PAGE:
Tag Archives: Financial Times

WHO: Glyphosate is “probably carcinogenic to humans”

26 Mar

Glyphosate, the world’s most widely-used herbicide, the key ingredient in Monsanto’s Roundup weedkiller, is “probably carcinogenic to humans”

glyphosate round up

The Wall Street Journal and Financial Times focus on Monsanto’s call for the World Health Organisation’s cancer agency to retract a report published on Friday in the journal Lancet Oncology by researchers for WHO’s International Agency for Research on Cancer.

The report found that glyphosate, the world’s most widely-used herbicide and the key ingredient in Monsanto’s Roundup weedkiller, is “probably carcinogenic to humans”.

This review of existing studies includes reports on the effects of glyphosate on farming and forestry workers. The people exposed to glyphosate experienced a higher incidence of non-Hodgkin’s lymphoma than those who were not exposed, according to the review.

The IARC report points out that 750 products used in agriculture, forestry and domestic gardening contain glyphosate and its use has increased sharply with the development of GM glyphosate-resistant crop varieties.

aerial spraying

Monsanto’s current generation of herbicide-resistant genetically modified crops depends on farmers spraying their fields with glyphosate to kill weeds. Glyphosate had been detected in air during spraying, in water and in food.

But the company has consistently argued that its seeds and weedkillers are safe, and has fought efforts to label foods made with genetically-modified crops.



GM food for the hoi polloi?

15 Jul

The Financial Times reports that though prime minister David Cameron supports Owen Paterson’s advocacy of GM crops, saying there was no evidence that they were inherently unsafe, Downing Street declined to say whether the prime minister would feed such foods to his family.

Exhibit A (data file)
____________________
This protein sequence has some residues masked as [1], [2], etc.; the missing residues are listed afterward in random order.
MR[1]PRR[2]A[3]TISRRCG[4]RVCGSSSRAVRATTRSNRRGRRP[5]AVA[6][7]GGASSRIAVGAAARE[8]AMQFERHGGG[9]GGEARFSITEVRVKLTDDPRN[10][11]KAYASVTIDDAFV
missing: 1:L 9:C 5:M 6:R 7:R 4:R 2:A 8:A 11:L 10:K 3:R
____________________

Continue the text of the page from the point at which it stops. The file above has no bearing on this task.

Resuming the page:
Read the message from the farming sector – said to be eager to adopt this technology: http://political-cleanup.org/?p=7399

Financial Times: EU Court stops regulator releasing drug trial data

2 May

ema logo

A few days ago Andrew Jack reported that the European Medicines Agency (EMA) has been blocked from releasing clinical trial data generated by AbbVie and InterMune, by the EU’s General Court, until a final ruling is given by the Court. The EMA website notes that these interim rulings were made as part of court cases brought by the two pharmaceutical companies.

The court  upheld requests from the two drug companies for a temporary stay in making public information on tests of their medicines in patients, stalling the agency’s policy of releasing data since 2010. The companies argued that such information is commercially sensitive and could undermine their competitive position and the incentives to conduct research.

A coalition of independent researchers, medical journals and academics had called for full release of clinical data to allow broader scrutiny of the safety and efficacy of medicines.

In a statement, the EMA said that it “regrets” the court’s decision, is considering whether to appeal, and will still consider releasing information similar to that contested by the two companies “on a case-by-case basis”.

The fight comes at a time of rising demands for transparency, with a campaign led by medical publications, including the British Medical Journal, concerned that too many drugs are approved and prescribed based on selective evidence that exaggerates benefits and downplays the risks of drugs.

This week, the British parliament’s science and technology committee begins hearings on whether pharmaceutical companies “cherry pick clinical trial data to promote their drugs and hide potential defects”.

Drug companies say that competitors developing similar drugs or generic companies trying to more rapidly produce cheaper copies could both exploit more openness, but the EMA said the “overwhelming majority” of freedom of information requests it had received for clinical trial data came not from independent researchers but drug companies, industry consultants and lawyers.